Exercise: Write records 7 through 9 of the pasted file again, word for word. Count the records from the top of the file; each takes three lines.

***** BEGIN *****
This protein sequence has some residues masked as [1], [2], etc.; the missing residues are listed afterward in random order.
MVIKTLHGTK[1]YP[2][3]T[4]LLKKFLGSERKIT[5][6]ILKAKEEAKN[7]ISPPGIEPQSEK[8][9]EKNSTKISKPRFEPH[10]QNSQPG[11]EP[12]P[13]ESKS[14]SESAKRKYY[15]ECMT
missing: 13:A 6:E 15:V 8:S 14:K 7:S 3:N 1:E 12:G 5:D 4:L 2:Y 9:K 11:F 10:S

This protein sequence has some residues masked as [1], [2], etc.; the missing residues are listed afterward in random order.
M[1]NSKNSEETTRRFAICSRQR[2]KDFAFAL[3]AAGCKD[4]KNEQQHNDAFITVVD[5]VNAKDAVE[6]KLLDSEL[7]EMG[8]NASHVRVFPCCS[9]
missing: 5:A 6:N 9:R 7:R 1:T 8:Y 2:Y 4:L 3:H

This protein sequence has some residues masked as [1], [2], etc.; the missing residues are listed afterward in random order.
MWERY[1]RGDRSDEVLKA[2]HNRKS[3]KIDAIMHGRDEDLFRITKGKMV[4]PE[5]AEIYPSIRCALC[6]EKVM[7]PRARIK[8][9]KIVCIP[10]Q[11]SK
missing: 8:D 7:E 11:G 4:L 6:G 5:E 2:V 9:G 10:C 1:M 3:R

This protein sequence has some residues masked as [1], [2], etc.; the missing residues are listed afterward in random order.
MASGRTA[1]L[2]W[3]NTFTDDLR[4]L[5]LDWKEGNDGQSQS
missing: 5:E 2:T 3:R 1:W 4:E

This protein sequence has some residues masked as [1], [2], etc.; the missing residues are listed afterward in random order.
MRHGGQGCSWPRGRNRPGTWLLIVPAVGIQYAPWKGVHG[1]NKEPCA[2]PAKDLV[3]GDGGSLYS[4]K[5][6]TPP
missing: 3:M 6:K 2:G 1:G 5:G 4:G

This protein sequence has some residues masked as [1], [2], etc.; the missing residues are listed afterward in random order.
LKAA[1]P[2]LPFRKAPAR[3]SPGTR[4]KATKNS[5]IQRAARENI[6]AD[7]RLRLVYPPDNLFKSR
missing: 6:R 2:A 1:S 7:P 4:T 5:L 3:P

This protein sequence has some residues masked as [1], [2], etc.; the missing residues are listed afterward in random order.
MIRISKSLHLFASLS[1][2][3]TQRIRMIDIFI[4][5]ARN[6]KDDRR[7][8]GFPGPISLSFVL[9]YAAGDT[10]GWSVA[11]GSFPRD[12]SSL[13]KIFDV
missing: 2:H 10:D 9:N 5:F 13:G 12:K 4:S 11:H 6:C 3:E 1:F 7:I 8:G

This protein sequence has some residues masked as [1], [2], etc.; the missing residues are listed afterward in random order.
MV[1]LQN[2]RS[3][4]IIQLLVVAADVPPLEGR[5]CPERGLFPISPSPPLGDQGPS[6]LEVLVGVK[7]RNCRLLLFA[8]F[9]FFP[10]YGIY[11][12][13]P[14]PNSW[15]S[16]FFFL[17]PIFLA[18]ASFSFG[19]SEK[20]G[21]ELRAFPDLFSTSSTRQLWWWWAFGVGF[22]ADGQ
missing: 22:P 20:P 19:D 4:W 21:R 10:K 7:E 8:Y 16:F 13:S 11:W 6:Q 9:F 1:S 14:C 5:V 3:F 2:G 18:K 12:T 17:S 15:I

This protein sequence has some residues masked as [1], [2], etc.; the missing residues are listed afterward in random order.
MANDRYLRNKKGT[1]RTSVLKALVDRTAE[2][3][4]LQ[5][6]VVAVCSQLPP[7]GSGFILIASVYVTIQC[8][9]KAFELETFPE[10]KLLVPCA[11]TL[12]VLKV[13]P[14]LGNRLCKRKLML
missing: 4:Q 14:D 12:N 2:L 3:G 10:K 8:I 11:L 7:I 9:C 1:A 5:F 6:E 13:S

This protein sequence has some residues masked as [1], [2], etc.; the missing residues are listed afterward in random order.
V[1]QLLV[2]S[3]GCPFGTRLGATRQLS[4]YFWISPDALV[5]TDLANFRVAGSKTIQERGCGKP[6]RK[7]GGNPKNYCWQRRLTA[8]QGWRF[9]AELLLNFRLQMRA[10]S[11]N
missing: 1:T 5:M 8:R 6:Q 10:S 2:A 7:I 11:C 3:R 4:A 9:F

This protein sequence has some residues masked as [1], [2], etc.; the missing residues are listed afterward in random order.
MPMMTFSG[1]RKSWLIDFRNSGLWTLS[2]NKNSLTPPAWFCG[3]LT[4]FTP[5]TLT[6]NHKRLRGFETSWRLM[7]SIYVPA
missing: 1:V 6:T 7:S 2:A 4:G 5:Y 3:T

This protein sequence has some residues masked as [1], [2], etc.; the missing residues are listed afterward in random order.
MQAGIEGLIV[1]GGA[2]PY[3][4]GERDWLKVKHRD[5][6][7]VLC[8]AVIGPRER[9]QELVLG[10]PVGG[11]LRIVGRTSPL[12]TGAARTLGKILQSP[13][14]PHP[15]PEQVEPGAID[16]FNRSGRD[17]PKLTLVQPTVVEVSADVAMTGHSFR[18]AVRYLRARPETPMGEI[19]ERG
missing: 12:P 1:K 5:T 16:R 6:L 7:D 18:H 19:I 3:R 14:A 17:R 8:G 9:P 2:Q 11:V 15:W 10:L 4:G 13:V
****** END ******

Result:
This protein sequence has some residues masked as [1], [2], etc.; the missing residues are listed afterward in random order.
MIRISKSLHLFASLS[1][2][3]TQRIRMIDIFI[4][5]ARN[6]KDDRR[7][8]GFPGPISLSFVL[9]YAAGDT[10]GWSVA[11]GSFPRD[12]SSL[13]KIFDV
missing: 2:H 10:D 9:N 5:F 13:G 12:K 4:S 11:H 6:C 3:E 1:F 7:I 8:G

This protein sequence has some residues masked as [1], [2], etc.; the missing residues are listed afterward in random order.
MV[1]LQN[2]RS[3][4]IIQLLVVAADVPPLEGR[5]CPERGLFPISPSPPLGDQGPS[6]LEVLVGVK[7]RNCRLLLFA[8]F[9]FFP[10]YGIY[11][12][13]P[14]PNSW[15]S[16]FFFL[17]PIFLA[18]ASFSFG[19]SEK[20]G[21]ELRAFPDLFSTSSTRQLWWWWAFGVGF[22]ADGQ
missing: 22:P 20:P 19:D 4:W 21:R 10:K 7:E 8:Y 16:F 13:S 11:W 6:Q 9:F 1:S 14:C 5:V 3:F 2:G 18:K 12:T 17:S 15:I

This protein sequence has some residues masked as [1], [2], etc.; the missing residues are listed afterward in random order.
MANDRYLRNKKGT[1]RTSVLKALVDRTAE[2][3][4]LQ[5][6]VVAVCSQLPP[7]GSGFILIASVYVTIQC[8][9]KAFELETFPE[10]KLLVPCA[11]TL[12]VLKV[13]P[14]LGNRLCKRKLML
missing: 4:Q 14:D 12:N 2:L 3:G 10:K 8:I 11:L 7:I 9:C 1:A 5:F 6:E 13:S